There was one little gem I found in the display cases – a WW2 “escape boot”. A traditional fur-lined flying boot designed so the top could be cut off leaving a downed airman in enemy territory wearing a much less conspicuous pair of brown shoes!

Civil Aviation Hanger

I’ll be honest. I’m not as excited by small civilian aircraft, however historically significant they are, as I am by military aircraft. So I found this hanger… interesting – worthy but a little dull!

The 1950s De Havilland Dove is a pretty aircraft, the 1930s De Havilland Rapide is a ‘classic’, the 1960s Scottish Aviation Twin Pioneer is a bruiser, and the 1970s Britten-Norman Islander is an amazing workhorse… but I just can’t get remotely excited about the 1950s Beech E18S or the General Aviation Cygnet or Miles M18 from the 1930s. Gliders & microlights leave me cold too (They have a couple. Remember, part of the remaining runway is still used for microlights).

On the other hand, this hanger has a couple of autogyros, which are really interesting to see up close. I’m not sure you’d ever get me up in an autogyro but the principle of their unpowered rotor-borne flight is fascinating!

The rest of the airfield

There are a couple of larger aircraft on display outside – a Vulcan, a Buccaneer (one of my favs. I’m sponsoring one at the Yorkshire Air Museum) and a Dan Air Comet 4 that you can explore inside. There are also some incidental exhibits outside or in their own open building, like a 1950s Bedford Green Goddess fire engine; a WW2 RAF Matador 10-ton 4wd truck that was based at Luqa airfield on Malta (I wonder if it carried crew or gear for 105 Sdn or Z Flight?); and a 1950s surface to air missile (SAM) which I confidently declared to be a Bristol Bloodhound (Good old Airfix!) and which actually turned out, when I got up close, to be the nearly identical but smaller English Electric Thunderbird Mk1 used by the British Army. Can’t be right all the time! 😉

Some of the smaller buildings & Nissen huts on the site have been renovated to house specific exhibitions & displays. There’s a family friendly interactive displays building – Fantastic Flight – and the Fortunes of War exhibition covering the history of the airfield, and my favourite the Parachute Store restored to its WW2 condition.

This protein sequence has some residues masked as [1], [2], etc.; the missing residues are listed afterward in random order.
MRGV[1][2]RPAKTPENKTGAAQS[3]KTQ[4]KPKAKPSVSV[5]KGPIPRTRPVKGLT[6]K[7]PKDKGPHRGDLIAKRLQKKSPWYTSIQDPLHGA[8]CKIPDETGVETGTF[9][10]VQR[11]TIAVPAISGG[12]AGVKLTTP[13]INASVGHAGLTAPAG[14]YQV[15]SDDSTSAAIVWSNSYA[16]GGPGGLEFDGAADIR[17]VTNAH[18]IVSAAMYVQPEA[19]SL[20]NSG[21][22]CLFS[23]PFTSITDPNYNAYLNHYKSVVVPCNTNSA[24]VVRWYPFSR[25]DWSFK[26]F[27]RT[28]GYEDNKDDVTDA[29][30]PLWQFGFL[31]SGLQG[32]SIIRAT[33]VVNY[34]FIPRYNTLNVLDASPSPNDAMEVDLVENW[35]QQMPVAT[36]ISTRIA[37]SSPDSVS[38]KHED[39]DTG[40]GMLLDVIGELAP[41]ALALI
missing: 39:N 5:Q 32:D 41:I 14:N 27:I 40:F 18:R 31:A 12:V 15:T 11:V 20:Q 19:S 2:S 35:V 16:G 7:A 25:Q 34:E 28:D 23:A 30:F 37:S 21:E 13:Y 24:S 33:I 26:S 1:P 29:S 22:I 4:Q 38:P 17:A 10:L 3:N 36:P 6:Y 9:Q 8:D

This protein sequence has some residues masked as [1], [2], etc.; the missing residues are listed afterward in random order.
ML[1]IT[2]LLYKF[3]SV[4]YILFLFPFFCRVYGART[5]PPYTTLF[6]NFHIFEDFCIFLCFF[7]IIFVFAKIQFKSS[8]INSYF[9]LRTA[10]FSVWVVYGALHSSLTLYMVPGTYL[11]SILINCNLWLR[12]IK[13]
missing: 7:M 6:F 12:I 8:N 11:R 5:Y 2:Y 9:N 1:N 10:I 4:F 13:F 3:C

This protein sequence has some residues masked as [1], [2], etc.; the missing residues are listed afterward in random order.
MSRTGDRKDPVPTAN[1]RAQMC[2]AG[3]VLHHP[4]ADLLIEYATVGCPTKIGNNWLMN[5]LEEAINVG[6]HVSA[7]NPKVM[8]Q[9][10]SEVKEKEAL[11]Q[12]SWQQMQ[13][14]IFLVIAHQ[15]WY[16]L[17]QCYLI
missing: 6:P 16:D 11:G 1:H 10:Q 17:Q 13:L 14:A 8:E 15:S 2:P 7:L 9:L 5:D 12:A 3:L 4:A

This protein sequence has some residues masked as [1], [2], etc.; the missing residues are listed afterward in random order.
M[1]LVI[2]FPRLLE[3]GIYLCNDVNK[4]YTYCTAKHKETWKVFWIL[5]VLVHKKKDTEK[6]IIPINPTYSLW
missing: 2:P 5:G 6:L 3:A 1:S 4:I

The Parachute Store was where parachutes were dried and re-packed.

… What? After being used in the rain?

No. I didn’t know this, but “Many aircrew sat on their parachutes in what were termed ‘seat packs’, while other types were worn on the back or chest depending on the type of aircraft they flew in. After a period of being carried in aircraft the parachutes would become compressed in the pack and absorb moisture. So they needed to be dried and re-packed regularly,” according to the signage. I learnt a bunch of stuff about parachutes that I didn’t know from the displayed Air Ministry Parachute Packing Manuals, and the introductory paragraph is a masterclass in under-statement!

“To be of full value to its user, a parachute must inspire absolute and implicit confidence in its correct functioning.”


* There’s a handy list of the 18 surviving Concordes and their locations, here.

Declaration: No need really. I was driving in Scotland, made my own visit and paid my own entrance fee. As usual, I’ll say what I think anyway!

Factbox

Website:
www.nms.ac.uk/national-museum-of-flight

Events:
They have an annual airshow in the summer, but without a runway all the visiting aircraft are in the air, and that can be subject to weather conditions. Much of the 2017 programme was cancelled due to bad weather.

Getting there:
National Museum of Flight, East Fortune Airfield, East Lothian, EH39 5LF.

Easiest to drive. It’s about 20 miles east of Edinburgh and only a mile or so off the A1. Parking is free.

Getting about:
Like all airfields (and airports) buildings are spread out, so distances are shortened by their ‘Airfield Explorer’ – a free continuous shuttle train thingy on a circuit around the airfield. If you are not in a hurry and/or don’t have tired kids with you, it’s perfectly walkable.

Price:
Adult £12
Concession £10
Child: £7 (under 5 free)
Family: £31 (2 adults and 2 children)
NMS members: Free

Opening Hours:
Summer (Apr-Oct): 10am – 5pm, every day
Winter (Nov-Mar): 10am – 4pm, Sat & Sun only
Last admission is an hour before closing time.

Summary
Review Date
Reviewed Item
National Museum of Flight, Scotland
Author Rating
31star1star1stargraygray
Well worth a visit, especially for Concorde
A good collection of historic aircraft and general aviation artifacts in a genuine WW2 air base setting. It would be good to see more of the former RAF buildings being put to use. (See 'About' for review criteria explanation)
EXHIBITS 80
DISPLAY 69
TECH 65
VALUE 75